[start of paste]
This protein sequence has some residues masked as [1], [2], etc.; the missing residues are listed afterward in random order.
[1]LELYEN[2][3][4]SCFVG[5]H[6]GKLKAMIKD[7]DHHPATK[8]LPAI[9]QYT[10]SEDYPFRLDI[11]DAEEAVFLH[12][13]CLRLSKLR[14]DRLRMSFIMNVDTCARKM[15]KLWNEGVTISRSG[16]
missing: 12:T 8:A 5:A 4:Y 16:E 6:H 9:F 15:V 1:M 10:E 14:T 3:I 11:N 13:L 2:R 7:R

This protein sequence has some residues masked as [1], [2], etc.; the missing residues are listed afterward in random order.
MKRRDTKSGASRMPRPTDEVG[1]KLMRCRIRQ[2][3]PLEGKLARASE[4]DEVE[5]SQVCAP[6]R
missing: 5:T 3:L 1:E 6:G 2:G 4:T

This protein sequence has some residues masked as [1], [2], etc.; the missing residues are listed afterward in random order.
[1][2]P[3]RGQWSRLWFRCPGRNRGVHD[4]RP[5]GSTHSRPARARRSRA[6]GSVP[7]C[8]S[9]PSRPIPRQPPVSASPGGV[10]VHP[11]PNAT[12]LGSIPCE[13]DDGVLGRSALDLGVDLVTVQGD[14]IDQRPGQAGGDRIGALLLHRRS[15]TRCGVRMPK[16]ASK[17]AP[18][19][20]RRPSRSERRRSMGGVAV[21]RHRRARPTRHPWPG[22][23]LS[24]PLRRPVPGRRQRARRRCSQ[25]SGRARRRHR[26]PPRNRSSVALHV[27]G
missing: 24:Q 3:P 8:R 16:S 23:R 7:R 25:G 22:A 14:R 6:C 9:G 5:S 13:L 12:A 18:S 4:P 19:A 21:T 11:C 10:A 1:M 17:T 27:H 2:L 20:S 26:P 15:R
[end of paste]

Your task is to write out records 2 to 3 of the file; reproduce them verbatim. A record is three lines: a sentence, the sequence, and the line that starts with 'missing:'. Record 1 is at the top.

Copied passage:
This protein sequence has some residues masked as [1], [2], etc.; the missing residues are listed afterward in random order.
MKRRDTKSGASRMPRPTDEVG[1]KLMRCRIRQ[2][3]PLEGKLARASE[4]DEVE[5]SQVCAP[6]R
missing: 5:T 3:L 1:E 6:G 2:G 4:T

This protein sequence has some residues masked as [1], [2], etc.; the missing residues are listed afterward in random order.
[1][2]P[3]RGQWSRLWFRCPGRNRGVHD[4]RP[5]GSTHSRPARARRSRA[6]GSVP[7]C[8]S[9]PSRPIPRQPPVSASPGGV[10]VHP[11]PNAT[12]LGSIPCE[13]DDGVLGRSALDLGVDLVTVQGD[14]IDQRPGQAGGDRIGALLLHRRS[15]TRCGVRMPK[16]ASK[17]AP[18][19][20]RRPSRSERRRSMGGVAV[21]RHRRARPTRHPWPG[22][23]LS[24]PLRRPVPGRRQRARRRCSQ[25]SGRARRRHR[26]PPRNRSSVALHV[27]G
missing: 24:Q 3:P 8:R 16:S 23:R 7:R 25:G 22:A 14:R 6:C 9:G 5:S 13:L 12:A 18:S 4:P 19:A 21:T 11:C 10:A 1:M 17:T 27:H 2:L 20:S 26:P 15:R